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Bob Lents

A Profile of a Submarine POW Veteran: Robert W. Lents

Perch Base Life and Holland Club member and SVWWII member Robert Wayne Lents (his home base was Twin Lakes Base in Mountain Home, Arkansas) was a Torpedoman 3rd Class TM3(SS) on board the USS Perch when it was scuttled.
Bob was interviewed for an article in the 1st quarter 2005, issue of the American Submariner HERE. He discussed the loss of the USS Perch and the atrocities by the Japanese during his time as a Prisoner of War.

Bob Lents passed on to Eternal Patrol at the age of 99 on November 23, 2020. His Eternal Patrol notice is HERE.

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Ernie (The Kid) Plantz

Ernie (The Kid) Plantz

Perch Base Life and Holland Club member and SVWWII member Ernie (The Kid) Plantz (his home base was Groton Base in Groton, Connecticut) was a Seaman Electrician Striker (SS) on board the USS Perch when it was scuttled in 1942.
Ernie was interviewed in the book "Trial And Triumph," authored by Stephen Leal Jackson (2005, Dog Ear Publishing.)
He found himself a prisoner of the Japanese for three and a half grueling years; 1,297 days. The book details the atrocities, beatings with bats and bamboo sticks, starvation, dysentery, malaria and pellagra suffered by the POWs.
Although the book is available slightly cheaper from Amazon, I purchased my copy online, signed by Ernie, from the USS Nautilus Museum Store, figuring it was for a "good cause."

Ernie (The Kid) Plantz passed on to Eternal Patrol December 19, 2015, at the age of 95. His Eternal Patrol notice is HERE.

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Henry (Pappy) Strickland Yates, MMC(SS)

Henry (Pappy) Strickland Yates

Henry (Pappy) Strickland Yates, MMC(SS) was a Chief Machinist Mate (SS) on board the USS Perch when it was scuttled on March 3, 1942. The U.S. Navy had no knowledge of the loss and reported the USS Perch as "missing" in April 1942. About a year later, a Japanese radio broadcast (Tokyo Rose?) reported that Pappy was alive, but reported that he was in a prison camp on Shikolu Island, one of the Japanese mainland islands. One might guess that the the erroneous (or misleading) location might have been intentional to try to keep the Allies from bombing the Japanese mainland. It wasn't until after the Japanese surrender on August 14, 1945, that the Allied forces learned that he and the surviving crew were in the Makassar POW camp in Indonesia all along.
We did not know much about Chief Yates until Dan Marks, the Perch Base Webmaster, was contacted by Rich Curtis who found a box in an antique shop in Alabama that included writings by Pappy while he was a POW, describing how terribly they were treated.
Many USSVI bases are named after boats on Eternal Patrol. The USS Perch (SS-176) is our Base namesake. When Rich Curtis was trying to find out what to do with the box, he searched the internet and made contact with me, Dan Marks, as Webmaster of Perch Base. Rich Curtis asked me what he should do with the contents of the box and I suggested that he donate them to the St. Marys Submarine Museum in St. Marys, Georgia. I presume he did, but he also sent me pictures of the contents. I have catalogued and presented the results on this website. Although I am not a "historian," I've done my best to preserve this bit of history!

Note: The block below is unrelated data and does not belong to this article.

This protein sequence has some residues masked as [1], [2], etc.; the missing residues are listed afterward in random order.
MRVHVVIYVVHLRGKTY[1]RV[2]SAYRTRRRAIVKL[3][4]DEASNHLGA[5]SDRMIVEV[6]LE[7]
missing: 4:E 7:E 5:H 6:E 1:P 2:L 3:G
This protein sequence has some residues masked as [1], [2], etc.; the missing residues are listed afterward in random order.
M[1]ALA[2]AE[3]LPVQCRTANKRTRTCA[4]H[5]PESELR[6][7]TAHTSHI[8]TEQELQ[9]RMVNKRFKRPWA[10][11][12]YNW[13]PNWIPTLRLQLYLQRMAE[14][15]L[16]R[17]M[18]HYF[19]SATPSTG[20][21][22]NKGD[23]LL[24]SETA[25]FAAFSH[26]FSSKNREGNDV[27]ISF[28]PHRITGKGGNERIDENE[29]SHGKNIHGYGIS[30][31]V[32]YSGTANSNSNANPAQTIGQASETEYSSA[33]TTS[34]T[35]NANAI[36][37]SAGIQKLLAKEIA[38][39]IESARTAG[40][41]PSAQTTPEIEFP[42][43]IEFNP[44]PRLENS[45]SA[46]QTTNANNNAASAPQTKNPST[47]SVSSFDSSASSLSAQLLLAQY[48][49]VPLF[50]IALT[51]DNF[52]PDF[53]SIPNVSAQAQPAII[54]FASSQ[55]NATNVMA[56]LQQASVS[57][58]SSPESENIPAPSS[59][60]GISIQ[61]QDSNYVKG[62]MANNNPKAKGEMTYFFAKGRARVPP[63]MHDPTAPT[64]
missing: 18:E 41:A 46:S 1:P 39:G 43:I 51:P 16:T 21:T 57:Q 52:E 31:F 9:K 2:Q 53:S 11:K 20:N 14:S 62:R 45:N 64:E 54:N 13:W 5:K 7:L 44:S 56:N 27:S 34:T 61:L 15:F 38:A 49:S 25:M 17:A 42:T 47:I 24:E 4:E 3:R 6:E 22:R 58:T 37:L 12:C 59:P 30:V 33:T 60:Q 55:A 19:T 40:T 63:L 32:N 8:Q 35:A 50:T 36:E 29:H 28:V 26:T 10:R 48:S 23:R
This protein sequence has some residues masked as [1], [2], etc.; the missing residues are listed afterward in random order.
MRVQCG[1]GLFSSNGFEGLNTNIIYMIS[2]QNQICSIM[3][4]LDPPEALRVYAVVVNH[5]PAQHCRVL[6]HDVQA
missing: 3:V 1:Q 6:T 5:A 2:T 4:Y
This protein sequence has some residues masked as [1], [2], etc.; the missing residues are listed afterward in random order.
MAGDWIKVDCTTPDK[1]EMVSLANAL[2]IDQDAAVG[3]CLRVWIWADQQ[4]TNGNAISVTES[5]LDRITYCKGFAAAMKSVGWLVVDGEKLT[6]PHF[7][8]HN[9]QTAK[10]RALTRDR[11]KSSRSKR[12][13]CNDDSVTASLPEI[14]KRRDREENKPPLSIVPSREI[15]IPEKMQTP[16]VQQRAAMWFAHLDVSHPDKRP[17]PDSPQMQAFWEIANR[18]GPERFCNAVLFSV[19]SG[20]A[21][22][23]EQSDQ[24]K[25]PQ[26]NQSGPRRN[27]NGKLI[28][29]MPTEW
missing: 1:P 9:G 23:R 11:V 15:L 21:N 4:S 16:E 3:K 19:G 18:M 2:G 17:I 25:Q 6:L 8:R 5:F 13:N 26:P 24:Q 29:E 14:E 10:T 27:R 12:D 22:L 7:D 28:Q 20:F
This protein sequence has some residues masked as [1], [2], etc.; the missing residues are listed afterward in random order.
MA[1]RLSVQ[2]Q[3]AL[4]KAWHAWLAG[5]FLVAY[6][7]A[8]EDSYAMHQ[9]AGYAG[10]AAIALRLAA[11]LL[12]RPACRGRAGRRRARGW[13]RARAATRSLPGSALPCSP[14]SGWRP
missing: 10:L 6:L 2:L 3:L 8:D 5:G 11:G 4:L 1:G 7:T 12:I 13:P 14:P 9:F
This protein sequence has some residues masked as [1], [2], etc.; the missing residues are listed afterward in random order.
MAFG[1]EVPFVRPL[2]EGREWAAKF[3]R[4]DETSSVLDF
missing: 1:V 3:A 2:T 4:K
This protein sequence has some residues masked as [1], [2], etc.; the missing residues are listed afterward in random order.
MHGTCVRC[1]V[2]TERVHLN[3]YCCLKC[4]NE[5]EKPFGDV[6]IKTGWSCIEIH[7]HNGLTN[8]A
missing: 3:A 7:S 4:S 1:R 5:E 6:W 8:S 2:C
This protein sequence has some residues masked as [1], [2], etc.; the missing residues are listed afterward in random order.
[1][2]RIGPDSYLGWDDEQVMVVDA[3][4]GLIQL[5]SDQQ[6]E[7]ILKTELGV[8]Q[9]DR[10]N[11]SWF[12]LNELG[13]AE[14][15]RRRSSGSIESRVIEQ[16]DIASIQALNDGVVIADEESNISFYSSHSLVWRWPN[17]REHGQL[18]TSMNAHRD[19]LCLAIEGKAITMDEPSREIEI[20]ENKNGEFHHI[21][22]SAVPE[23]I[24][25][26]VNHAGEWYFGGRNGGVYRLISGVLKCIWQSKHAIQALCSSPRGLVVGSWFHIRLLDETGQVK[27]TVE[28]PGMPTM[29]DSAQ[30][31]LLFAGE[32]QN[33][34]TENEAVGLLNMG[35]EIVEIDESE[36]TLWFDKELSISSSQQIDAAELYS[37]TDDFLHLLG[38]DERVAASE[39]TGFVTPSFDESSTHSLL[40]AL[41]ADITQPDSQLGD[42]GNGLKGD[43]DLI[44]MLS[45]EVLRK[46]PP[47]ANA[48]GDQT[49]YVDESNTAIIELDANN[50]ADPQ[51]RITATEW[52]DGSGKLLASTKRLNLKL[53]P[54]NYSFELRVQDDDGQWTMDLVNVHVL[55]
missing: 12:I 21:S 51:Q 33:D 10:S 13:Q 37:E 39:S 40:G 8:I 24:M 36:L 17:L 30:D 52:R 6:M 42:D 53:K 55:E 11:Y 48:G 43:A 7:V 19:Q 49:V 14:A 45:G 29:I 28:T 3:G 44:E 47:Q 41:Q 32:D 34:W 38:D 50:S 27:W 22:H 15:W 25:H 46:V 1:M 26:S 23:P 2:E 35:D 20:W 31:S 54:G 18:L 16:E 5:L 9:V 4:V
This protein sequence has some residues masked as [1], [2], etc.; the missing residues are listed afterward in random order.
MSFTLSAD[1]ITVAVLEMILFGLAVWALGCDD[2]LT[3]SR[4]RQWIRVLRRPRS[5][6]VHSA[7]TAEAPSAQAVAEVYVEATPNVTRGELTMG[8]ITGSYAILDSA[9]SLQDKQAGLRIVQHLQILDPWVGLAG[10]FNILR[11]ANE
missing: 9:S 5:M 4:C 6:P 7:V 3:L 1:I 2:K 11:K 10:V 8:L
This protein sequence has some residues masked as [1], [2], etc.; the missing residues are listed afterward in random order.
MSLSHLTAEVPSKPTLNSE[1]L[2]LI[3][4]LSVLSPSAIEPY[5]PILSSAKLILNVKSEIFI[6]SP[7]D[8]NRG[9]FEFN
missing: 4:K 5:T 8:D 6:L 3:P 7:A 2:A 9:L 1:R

Much of the collection is difficult to read and many of my comments are speculation, but they might be also useful to someone else when combined with other materials.

The results have been posted on this webpage dedicated to Pappy.

Henry (Pappy) Strickland Yates was born January 22, 1909 and enlisted in the Navy on August 3, 1935. He was assigned to the USS Stingray (SS-186) on March 15, 1938 as a Machinist Mate 1st Class. Pappy was later transferred to the USS Perch (SS-176) on Oct 13, 1939. He was promoted to Chief, MMC(AA) (acting assignment) shortly thereafter on November 16, 1939, and MMC(PA) (permanent assignment) on November 14, 1940.
The USS Perch was scuttled on March 3, 1942, and he began his next 3 and 1/2 years as a POW, arriving at the Makassar POW camp on March 10, 1942. His liberation from the Makassar POW camp is officially recorded as September 17, 1945, which is the date he was airlifted out to Borneo.
He was recorded and listed as commissioned to Lieutenant, effective January 1, 1945. He was promoted to Lt. Commander August 1, 1951, retiring from the Navy in December 1954.
Henry (Pappy) Strickland Yates passed on to Eternal Patrol on July 22, 1989.

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The USS Perch (SS-176), a Porpoise-class submarine, made one successful war patrol and was sunk by the Japanese on her second patrol. The entire crew was captured by a Japanese destroyer. Of the fifty-four men and five officers,  all but six — who died of malnutrition in Japanese prisoner-of-war camps — were able to return  to the United States after V-J Day. Below is the complete dialog report of her first patrol and the transcript of the interview with her skipper of the account of her sinking on the second patrol.

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First War Patrol of the USS Perch
(December 11, 1941 - January 17, 1942)

(42 pages)

First War Patrol
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Post-war interviews with Skipper D. A. Hurt and two other crewmembers.
(7 pages)

Second War Patrol
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